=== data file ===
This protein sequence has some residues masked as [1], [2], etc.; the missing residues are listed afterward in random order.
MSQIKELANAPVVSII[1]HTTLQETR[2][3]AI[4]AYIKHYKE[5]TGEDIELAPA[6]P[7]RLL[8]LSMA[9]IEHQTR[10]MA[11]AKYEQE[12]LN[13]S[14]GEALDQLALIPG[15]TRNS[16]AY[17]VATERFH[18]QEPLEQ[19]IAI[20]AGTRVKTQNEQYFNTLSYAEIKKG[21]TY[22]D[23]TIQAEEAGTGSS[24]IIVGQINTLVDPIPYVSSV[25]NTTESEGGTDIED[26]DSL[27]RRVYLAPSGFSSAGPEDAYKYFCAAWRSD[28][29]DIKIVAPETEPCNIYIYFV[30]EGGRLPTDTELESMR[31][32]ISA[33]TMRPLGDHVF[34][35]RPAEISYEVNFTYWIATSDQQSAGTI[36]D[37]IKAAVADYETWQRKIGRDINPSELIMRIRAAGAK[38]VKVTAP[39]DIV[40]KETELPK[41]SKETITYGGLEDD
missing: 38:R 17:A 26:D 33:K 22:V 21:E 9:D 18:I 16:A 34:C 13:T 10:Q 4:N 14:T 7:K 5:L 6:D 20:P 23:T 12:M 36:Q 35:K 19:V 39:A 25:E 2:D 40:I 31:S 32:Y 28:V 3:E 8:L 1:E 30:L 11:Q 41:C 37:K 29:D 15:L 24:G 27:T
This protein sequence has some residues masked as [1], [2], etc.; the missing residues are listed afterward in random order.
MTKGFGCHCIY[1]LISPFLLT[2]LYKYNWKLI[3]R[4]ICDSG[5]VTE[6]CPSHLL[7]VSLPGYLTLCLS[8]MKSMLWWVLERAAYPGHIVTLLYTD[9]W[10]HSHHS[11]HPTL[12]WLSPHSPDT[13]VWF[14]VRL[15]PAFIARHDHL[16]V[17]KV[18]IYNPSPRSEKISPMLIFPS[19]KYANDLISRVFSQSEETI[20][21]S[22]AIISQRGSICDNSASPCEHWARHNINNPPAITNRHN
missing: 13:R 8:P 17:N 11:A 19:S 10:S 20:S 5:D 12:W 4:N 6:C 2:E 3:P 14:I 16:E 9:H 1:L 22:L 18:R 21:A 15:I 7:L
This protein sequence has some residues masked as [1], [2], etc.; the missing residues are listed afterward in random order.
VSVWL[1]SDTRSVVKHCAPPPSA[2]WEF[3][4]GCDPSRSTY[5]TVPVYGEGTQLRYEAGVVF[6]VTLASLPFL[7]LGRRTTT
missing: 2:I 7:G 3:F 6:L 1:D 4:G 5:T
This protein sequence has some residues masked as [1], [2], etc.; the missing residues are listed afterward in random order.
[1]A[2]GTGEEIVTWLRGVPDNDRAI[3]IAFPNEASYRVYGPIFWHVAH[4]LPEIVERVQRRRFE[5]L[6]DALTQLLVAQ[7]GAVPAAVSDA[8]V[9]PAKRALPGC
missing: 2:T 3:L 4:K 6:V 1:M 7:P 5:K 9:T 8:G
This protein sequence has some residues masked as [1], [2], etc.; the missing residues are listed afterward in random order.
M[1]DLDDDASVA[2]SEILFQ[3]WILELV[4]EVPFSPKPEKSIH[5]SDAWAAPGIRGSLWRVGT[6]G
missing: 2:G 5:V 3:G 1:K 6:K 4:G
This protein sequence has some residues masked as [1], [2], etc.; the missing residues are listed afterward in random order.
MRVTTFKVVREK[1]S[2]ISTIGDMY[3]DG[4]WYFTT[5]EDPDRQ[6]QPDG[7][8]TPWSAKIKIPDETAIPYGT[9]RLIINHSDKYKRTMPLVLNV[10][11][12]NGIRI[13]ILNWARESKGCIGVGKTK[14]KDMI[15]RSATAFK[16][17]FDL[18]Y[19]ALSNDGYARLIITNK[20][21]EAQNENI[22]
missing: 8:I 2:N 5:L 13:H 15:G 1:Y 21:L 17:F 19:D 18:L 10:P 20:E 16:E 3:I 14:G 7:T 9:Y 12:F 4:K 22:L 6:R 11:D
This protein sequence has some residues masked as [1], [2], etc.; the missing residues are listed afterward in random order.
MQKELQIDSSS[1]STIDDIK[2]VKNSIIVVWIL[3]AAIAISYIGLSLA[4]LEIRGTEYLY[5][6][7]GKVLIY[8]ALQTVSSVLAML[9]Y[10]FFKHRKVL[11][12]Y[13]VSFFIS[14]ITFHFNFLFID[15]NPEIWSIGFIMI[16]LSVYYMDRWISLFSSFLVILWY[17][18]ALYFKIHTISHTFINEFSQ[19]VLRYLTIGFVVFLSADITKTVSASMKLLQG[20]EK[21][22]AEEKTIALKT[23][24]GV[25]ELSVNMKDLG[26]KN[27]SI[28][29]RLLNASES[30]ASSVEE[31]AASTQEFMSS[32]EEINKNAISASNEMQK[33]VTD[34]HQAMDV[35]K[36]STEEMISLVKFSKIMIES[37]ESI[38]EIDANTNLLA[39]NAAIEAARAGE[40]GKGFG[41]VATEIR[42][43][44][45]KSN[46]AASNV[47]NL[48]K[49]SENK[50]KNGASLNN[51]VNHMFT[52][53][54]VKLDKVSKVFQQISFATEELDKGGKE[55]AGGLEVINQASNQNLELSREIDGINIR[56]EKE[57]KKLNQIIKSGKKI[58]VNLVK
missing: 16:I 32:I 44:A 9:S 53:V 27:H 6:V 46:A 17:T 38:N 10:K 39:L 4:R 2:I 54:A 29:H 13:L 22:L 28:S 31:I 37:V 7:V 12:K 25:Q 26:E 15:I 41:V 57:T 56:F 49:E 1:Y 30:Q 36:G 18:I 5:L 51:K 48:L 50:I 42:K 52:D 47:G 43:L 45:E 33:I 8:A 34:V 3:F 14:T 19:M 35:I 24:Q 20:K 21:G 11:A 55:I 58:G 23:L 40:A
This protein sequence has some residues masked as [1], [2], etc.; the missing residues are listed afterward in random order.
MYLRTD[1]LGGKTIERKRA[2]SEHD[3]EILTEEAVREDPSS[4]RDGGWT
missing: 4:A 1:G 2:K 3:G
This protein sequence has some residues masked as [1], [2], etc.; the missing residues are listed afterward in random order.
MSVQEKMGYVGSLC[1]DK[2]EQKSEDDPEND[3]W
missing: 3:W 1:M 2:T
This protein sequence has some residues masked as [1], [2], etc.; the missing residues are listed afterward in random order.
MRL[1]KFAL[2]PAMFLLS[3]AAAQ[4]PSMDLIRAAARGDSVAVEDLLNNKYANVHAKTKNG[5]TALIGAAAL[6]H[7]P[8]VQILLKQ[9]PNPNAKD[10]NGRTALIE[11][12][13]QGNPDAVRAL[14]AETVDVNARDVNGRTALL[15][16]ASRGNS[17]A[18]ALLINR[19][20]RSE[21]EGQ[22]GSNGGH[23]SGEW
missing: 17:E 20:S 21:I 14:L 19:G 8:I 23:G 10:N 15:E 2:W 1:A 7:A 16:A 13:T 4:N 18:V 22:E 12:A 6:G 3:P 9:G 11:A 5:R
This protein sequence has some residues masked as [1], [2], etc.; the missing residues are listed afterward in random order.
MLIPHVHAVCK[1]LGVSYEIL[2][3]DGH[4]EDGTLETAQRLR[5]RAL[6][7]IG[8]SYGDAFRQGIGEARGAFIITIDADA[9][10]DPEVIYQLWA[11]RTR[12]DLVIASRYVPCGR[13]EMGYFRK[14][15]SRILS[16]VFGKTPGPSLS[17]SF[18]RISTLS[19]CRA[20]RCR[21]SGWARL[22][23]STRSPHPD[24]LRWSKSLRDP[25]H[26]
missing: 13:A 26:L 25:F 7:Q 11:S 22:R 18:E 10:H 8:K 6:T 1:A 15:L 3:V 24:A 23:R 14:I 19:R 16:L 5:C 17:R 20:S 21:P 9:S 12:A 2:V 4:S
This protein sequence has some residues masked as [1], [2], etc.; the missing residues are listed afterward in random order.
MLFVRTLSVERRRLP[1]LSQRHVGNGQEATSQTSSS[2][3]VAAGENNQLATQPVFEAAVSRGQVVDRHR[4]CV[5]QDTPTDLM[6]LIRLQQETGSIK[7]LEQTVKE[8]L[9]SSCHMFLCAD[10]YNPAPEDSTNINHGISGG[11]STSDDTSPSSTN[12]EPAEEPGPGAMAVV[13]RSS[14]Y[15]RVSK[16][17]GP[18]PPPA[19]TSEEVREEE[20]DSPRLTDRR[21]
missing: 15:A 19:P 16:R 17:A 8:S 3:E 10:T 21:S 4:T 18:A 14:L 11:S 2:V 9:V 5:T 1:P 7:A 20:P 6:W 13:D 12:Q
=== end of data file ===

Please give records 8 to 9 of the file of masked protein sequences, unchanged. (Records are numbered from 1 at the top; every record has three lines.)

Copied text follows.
This protein sequence has some residues masked as [1], [2], etc.; the missing residues are listed afterward in random order.
MYLRTD[1]LGGKTIERKRA[2]SEHD[3]EILTEEAVREDPSS[4]RDGGWT
missing: 4:A 1:G 2:K 3:G
This protein sequence has some residues masked as [1], [2], etc.; the missing residues are listed afterward in random order.
MSVQEKMGYVGSLC[1]DK[2]EQKSEDDPEND[3]W
missing: 3:W 1:M 2:T